The days between Christmas and New Year’s Eve are the perfect time to focus on what's going on inside of you. These are the days to look for depth, inspiration and new things. But how to do that if you’re not religious?
The last two weeks of the year are a time of extremes. On the one hand, there’s the darkness that makes you yearn for silence, peace and slowing down. You become more and more aware that the year is ending. On the other hand, there’s the Christmas parties, the family get togethers and the to-do’s –at home and at the job- that we would like to tick before the new year starts.
Experience holy days
How tempting is it to be in ‘action mode’ all the time during the last weeks of the year? And how pleasant would that be? Of course, there’s nothing wrong with being active, but by constantly doing things you risk missing the wealth of the period that’s lying in front of you. Originally, they are holy days, there’s a reason why we call them holidays.
The return of the light
Long before Christianity made its entrance, the time between December 24 to January 6 was regarded as magical. German and Celtic people celebrated midwinter, after the winter solstice on December 21. The celebration sometimes took eleven days and twelve nights. After the shortest day, they celebrated the victory of light on darkness. In a time without artificial light, people had no other option but wait faithfully for the return of the light and the lengthening of the days.
The seasons appear through us
Nowadays, the natural elements hardly have an impact on our daily lives. The influence of the seasons, however, is tangible for many people, even if it is unconsciously. In his (Dutch) book about I Tjing, Jaap Voigt remembers readers about how we’re all part of nature. ‘There’s an ongoing life stream, that’s always existent; that can take hold of us and that we can choose to listen to,’ he writes. ‘The seasons appear, as it were, through us. (…) And our physical and mental state is an expression of the seasons.’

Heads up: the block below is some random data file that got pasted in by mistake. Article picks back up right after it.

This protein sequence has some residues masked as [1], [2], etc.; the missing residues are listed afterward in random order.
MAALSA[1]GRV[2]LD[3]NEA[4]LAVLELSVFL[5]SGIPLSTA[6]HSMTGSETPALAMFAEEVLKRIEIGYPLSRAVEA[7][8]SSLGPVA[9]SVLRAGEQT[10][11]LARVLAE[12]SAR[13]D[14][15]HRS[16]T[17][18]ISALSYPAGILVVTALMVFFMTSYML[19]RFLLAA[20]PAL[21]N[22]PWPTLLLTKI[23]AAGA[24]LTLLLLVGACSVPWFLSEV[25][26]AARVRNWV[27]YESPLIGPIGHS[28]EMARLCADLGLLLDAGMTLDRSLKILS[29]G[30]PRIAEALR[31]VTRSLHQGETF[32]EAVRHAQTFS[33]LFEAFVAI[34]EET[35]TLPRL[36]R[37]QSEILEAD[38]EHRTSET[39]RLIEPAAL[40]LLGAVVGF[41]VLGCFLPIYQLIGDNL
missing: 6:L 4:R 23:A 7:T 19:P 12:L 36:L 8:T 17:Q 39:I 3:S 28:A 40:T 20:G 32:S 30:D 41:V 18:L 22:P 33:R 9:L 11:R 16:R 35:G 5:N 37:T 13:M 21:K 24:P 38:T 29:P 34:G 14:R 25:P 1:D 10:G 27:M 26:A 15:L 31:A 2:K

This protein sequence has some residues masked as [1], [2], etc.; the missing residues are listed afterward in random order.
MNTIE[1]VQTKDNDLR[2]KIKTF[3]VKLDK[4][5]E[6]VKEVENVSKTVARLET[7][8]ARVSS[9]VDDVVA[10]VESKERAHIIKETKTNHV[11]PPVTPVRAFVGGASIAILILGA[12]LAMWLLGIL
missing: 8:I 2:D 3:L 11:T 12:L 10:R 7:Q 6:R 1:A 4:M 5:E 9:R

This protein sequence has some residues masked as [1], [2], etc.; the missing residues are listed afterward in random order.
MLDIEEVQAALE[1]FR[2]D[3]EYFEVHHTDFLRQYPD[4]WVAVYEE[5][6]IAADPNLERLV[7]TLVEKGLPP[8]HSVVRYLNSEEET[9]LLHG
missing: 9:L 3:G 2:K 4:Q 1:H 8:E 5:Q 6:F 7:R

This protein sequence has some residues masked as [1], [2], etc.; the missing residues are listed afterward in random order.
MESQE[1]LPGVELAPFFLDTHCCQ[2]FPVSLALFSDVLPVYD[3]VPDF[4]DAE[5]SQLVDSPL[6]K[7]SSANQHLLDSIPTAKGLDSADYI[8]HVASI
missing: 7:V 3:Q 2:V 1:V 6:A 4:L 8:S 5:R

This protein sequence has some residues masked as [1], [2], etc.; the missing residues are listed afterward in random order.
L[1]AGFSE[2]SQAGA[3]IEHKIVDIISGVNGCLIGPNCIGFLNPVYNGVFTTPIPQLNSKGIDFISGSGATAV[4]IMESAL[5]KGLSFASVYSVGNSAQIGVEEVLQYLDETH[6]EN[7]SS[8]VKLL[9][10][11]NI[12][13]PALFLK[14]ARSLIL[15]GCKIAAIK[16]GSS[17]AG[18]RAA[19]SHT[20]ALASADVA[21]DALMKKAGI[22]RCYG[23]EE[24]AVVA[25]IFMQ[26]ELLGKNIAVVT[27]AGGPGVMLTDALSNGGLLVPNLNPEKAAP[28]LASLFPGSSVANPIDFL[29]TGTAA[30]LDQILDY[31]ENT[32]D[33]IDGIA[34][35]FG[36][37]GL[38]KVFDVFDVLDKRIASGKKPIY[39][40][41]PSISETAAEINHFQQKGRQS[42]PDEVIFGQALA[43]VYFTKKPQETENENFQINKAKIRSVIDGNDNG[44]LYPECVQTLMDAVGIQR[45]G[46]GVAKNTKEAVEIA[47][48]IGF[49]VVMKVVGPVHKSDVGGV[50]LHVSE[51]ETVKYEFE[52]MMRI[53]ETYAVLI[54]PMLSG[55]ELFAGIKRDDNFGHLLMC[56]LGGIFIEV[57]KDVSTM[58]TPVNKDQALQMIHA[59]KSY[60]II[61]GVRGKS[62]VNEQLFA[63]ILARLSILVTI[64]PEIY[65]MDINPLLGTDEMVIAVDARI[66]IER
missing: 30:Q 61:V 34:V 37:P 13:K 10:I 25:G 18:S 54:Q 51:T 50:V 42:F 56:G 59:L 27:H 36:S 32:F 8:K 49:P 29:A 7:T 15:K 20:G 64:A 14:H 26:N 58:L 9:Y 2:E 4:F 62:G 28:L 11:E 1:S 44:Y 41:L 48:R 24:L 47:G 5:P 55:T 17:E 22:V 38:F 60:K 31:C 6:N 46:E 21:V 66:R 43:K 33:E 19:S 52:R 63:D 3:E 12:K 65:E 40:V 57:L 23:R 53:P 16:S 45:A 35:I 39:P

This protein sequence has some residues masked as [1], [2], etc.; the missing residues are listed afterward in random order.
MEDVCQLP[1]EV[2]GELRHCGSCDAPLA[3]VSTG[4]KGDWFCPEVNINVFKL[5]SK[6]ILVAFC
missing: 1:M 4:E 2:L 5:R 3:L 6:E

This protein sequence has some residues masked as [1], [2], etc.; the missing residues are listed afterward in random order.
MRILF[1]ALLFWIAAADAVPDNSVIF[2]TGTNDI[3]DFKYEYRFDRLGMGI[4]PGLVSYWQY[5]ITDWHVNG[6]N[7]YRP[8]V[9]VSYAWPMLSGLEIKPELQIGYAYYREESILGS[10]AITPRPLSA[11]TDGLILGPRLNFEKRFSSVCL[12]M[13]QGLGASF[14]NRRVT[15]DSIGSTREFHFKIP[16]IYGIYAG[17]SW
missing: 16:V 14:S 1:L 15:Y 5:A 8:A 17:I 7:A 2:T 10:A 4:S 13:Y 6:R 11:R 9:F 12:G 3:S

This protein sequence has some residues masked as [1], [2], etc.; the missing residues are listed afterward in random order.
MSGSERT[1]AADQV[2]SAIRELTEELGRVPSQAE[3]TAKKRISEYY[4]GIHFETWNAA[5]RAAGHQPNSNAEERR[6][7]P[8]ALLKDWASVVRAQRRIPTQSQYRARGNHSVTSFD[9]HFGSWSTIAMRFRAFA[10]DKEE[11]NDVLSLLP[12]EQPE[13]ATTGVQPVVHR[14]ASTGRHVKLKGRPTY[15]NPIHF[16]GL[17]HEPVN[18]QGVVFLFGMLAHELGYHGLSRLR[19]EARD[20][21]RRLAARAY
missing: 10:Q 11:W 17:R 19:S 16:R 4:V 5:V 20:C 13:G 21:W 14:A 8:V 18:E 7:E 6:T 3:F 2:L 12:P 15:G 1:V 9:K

December 21: yin at its peak
Voigt uses an energetic division of seasons, based on the ancient wisdom of the I Tjing. By being aware of this natural rhythm, and living and working by it, you create more balance in your life. Winter, for instance, that starts on November 6 and ends on 4 February according to the energetic calendar, is the time of retiring and becoming silent. On December 21, it’s at its peak, and the influence of the yin energy is the most tangible.
Exercise: reviewing your plans
Take some time, before Christmas starts, to reflect on your diary for the next two weeks. Oftentimes, we tend to plan lots of dates, fun activities and chores in the days between Christmas and New Year’s. It turns out that in reality, it’s hard to do all of that. That’s no wonder, if you realize that the energy of this time asks for silence, rest and reflection. If you need to, cancel a few appointments or postpone them into the new year. It will only enable you to enjoy the activities you will do this week more.
Text: Janita Naaijer - Photo: Josh Boot